Still enmeshed in an international dispute lodged before the World Trade Organisation, Japan and China yet again face off in a race on who gets first dibs to explore and mine the precious rare earths elements off the Pacific Ocean.
Japan and Jamaica on Monday have formally launched a pilot project to test the commercial viability of the island's bauxite waste, more known as red mud, for possible rare earth elements.
The International Seabed Authority (ISA), a body of the international organisation United Nations, revealed it has received new applications for seabed exploration licences from the two Asian countries.
"The two new applications have been filed in respect of areas located in the West Pacific Ocean and are for exploration for cobalt-rich ferromanganese crusts," the ISA said in its Web site.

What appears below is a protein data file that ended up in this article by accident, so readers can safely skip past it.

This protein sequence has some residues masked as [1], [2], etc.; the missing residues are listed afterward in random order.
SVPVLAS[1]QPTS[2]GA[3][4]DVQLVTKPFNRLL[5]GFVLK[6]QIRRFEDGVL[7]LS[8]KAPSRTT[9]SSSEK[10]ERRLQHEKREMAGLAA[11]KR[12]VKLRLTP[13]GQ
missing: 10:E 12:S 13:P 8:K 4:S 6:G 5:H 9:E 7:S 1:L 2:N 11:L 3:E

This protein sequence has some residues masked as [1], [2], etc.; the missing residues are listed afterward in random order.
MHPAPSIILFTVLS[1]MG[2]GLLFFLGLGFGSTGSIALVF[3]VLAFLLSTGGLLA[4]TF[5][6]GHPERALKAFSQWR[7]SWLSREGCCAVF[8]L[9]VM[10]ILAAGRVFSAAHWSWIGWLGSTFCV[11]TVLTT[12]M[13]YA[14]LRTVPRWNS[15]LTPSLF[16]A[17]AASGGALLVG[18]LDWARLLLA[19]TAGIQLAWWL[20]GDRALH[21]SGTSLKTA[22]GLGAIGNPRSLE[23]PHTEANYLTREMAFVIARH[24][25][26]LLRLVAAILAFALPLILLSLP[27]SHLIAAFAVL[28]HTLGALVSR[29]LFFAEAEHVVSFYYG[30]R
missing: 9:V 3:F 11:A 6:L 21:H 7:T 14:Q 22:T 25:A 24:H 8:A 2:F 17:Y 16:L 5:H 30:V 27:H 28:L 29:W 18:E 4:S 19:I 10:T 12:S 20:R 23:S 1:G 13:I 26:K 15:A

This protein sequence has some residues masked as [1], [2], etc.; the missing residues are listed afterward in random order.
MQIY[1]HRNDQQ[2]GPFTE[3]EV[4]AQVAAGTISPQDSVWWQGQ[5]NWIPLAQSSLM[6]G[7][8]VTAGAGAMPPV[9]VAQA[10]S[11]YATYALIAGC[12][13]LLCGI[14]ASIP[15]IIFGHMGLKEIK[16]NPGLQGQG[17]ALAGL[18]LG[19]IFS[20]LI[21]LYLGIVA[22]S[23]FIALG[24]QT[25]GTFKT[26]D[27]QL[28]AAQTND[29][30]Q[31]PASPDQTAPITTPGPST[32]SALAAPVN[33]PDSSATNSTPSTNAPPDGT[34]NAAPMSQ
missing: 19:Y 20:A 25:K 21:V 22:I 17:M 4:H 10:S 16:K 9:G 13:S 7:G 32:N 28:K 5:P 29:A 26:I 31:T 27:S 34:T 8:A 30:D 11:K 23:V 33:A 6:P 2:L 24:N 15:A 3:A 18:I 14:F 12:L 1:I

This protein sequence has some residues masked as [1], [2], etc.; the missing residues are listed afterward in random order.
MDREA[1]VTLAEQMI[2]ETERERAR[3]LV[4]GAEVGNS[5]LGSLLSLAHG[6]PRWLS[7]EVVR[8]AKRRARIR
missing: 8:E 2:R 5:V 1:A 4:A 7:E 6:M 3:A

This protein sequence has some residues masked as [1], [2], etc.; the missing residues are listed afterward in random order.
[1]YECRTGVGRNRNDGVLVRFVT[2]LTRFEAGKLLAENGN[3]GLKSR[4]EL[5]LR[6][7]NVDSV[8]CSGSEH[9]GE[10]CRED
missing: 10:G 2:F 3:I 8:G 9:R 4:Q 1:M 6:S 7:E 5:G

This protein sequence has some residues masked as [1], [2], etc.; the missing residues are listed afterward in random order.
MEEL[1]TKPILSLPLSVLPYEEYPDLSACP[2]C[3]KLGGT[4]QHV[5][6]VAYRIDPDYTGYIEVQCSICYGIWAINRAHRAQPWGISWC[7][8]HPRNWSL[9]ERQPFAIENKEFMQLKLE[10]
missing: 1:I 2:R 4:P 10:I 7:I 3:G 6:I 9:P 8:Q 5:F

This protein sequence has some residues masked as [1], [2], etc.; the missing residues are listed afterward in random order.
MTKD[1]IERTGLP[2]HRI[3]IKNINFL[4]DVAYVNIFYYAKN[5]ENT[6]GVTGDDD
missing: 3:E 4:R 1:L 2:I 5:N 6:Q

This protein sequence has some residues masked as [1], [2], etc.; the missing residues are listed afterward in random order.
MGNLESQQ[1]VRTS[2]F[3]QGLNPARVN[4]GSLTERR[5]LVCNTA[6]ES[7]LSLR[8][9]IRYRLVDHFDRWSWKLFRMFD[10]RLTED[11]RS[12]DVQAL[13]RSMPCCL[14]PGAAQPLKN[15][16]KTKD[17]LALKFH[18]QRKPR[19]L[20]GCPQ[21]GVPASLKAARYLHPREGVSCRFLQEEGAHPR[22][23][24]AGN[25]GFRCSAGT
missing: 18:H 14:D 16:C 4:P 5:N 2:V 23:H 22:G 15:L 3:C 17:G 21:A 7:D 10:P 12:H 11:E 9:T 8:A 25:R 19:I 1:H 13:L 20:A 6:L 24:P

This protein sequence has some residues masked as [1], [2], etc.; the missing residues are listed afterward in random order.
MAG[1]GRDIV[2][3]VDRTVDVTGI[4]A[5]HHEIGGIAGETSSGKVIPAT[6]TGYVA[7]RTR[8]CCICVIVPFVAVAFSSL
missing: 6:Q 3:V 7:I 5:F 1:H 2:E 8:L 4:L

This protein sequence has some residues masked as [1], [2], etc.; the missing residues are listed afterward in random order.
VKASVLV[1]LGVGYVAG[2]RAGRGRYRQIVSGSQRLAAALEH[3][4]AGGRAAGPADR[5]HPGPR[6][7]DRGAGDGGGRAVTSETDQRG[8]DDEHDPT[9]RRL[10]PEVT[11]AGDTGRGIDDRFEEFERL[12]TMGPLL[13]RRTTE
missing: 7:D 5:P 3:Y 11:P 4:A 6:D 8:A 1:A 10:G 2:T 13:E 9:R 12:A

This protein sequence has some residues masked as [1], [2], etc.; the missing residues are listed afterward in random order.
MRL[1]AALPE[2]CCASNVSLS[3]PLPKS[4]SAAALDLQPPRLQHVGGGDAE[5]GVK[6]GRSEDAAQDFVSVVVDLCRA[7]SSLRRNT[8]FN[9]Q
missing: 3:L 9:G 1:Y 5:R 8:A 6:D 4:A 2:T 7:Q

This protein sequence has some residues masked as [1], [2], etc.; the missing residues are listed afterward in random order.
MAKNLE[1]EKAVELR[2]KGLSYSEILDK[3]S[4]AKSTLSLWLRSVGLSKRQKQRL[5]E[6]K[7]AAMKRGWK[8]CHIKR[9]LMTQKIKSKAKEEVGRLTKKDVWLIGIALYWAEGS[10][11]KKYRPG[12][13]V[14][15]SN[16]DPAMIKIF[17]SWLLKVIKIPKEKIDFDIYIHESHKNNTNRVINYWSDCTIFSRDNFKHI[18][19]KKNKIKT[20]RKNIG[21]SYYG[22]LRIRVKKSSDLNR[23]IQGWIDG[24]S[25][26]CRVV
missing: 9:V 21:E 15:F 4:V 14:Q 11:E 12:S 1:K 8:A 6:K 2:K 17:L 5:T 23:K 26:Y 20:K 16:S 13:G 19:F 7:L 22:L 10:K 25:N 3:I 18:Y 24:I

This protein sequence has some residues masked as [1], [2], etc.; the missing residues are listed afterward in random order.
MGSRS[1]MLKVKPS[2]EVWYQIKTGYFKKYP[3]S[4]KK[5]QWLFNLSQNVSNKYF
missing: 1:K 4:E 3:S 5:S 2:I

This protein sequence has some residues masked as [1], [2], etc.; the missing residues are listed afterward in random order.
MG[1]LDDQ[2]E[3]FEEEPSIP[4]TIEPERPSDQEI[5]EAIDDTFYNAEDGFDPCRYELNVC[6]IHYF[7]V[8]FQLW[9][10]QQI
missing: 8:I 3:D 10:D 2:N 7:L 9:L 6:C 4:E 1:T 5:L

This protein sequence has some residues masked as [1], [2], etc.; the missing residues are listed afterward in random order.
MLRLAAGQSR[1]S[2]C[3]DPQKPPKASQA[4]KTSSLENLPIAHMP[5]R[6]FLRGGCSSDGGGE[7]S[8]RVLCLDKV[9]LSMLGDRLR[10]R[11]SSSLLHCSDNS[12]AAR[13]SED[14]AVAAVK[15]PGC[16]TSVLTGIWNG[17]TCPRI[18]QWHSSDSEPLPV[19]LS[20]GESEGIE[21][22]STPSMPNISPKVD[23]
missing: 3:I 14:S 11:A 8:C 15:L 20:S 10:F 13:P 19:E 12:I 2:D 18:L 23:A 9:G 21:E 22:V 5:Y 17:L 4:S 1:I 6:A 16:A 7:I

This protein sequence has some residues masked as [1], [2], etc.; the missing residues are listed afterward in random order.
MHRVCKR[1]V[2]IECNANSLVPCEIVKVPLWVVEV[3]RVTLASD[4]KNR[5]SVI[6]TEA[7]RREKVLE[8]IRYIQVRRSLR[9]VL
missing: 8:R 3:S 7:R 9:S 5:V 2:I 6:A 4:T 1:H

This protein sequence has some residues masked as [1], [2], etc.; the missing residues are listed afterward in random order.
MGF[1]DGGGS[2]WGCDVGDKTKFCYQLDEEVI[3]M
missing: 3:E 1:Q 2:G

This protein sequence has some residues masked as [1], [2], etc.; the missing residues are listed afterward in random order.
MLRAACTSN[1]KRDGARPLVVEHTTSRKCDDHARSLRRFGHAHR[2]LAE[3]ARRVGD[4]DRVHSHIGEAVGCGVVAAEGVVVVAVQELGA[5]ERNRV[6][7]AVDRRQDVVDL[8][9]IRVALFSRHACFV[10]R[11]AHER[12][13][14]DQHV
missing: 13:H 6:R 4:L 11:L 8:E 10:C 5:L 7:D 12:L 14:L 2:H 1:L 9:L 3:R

China filed its application a few days before Japan did on July 27.
However, ISA did not provide any hint if the mining rights will be awarded and whether one or both will be given such.
"In accordance with the Regulations, the members of the Legal and Technical Commission will be notified of the above applications and consideration of these applications will be placed on the agenda of the Commission at its next meeting in 2013," the ISA said in its Web site.
Japan, over a year ago, announced it discovered billions of tonnes of rare earths on the Pacific seabed over.
China, meanwhile, for 15 years has been long exploring the West Pacific Ocean seabed, according to a report by the China Daily.
"Although no countries can realise commercial mining in the deep seabed exploration for mineral resources, gaining the exploration rights for the seabed will provide potential strategic mineral reserves for the country," COMRA deputy director Li Bo told the paper.
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